Iran confirms spying, propaganda charges against French detainee

Benjamin Briere to be tried for espionage — punishable by death — after allegedly being caught flying a drone and taking photos in restricted area; sister appeals to Macron

Illustrative: An unidentified defendant, back to camera, stands before a judge at the Revolutionary Court, in Tehran, Iran, February 18, 2012. (ILNA,Houshang Hadi/AP)
Illustrative: An unidentified defendant, back to camera, stands before a judge at the Revolutionary Court, in Tehran, Iran, February 18, 2012. (ILNA,Houshang Hadi/AP)

TEHRAN, Iran — Iranian prosecutors have confirmed a French national held in the Islamic Republic will be tried for espionage, his lawyer said Sunday, days after the detainee’s sister appealed to France’s president to intervene.

Benjamin Briere, born in 1985, was arrested in Iran in May 2020, allegedly while flying a drone and taking photographs in a prohibited area.

A conviction of espionage is punishable by death in Iran. Briere has also been charged with “propaganda against the system,” which can incur a prison sentence of three months to one year.

Lawyer Said Dehghan, who also represents another French national held in the country, told AFP the investigation had been completed and the prosecution had confirmed the charges.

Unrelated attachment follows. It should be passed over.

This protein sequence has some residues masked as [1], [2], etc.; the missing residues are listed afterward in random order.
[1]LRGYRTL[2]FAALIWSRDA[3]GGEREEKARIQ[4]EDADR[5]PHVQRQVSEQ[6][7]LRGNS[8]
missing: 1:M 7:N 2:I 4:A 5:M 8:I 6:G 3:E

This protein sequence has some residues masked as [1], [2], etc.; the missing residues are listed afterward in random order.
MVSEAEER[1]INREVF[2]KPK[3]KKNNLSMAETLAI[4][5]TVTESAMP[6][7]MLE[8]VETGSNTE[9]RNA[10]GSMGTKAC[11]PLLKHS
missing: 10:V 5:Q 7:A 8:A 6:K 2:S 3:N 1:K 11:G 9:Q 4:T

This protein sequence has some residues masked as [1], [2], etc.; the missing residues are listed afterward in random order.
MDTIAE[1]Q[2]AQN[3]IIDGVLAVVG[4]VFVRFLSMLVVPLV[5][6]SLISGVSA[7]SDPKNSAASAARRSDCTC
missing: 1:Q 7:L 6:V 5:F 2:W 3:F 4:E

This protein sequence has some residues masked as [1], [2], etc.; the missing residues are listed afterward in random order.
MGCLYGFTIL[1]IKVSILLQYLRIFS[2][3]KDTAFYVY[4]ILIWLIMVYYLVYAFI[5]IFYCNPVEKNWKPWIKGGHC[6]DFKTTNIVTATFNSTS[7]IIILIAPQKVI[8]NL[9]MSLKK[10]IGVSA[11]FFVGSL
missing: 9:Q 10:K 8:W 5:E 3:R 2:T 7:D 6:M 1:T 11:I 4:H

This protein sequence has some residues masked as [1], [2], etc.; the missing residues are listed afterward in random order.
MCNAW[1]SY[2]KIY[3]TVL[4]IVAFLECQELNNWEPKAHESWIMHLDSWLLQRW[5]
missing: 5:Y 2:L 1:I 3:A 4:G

“The prosecutor is preparing the indictment and sending it to the revolutionary court for the continuation of the judicial process,” Dehghan said.

Briere, who is being held in the city of Mashhad in northeastern Iran, also faced accusations of “corruption on earth” — one of the most severe charges under Iranian law — and drinking alcohol, punishable by flogging, but they were dismissed after the investigation.

The announcement came days after an open letter from Briere’s sister, Blandine Briere, was published by French weekly Le Point, in which she appealed to French President Emmanuel Macron to push for her brother’s release.

She said the charges were “baseless” and that Briere had become a “negotiating tool.”

Briere’s lawyer in France said in a statement there has yet to be a response from Macron or the foreign ministry.

French President Emmanuel Macron (right) with Iranian President Hassan Rouhani on the sidelines of the UN General Assembly at the UN headquarters on September 25, 2018, in New York. (AFP Photo/ludovic Marin)

Prisoner exchanges

In March, a French foreign ministry spokesman said Briere was benefitting from consular support and that Paris’ embassy in Tehran was in “regular contact” with him.

Arrests of foreigners in Iran — especially dual nationals, who are often accused of espionage — have multiplied since former US president Donald Trump in 2018 unilaterally withdrew the United States from a nuclear deal with Iran and reimposed harsh sanctions against Tehran.

World powers have been engaged in negotiations with Iran in Vienna since April to try and revive the deal.

The goal is to return Washington to the agreement and lift sanctions on Tehran, while also bringing Iran back into compliance with nuclear commitments.

Iran’s negotiators have said during the talks that Tehran is open to exchanging prisoners.

Over the past two years, Iran has conducted several exchanges of foreign prisoners with countries holding Iranian nationals.

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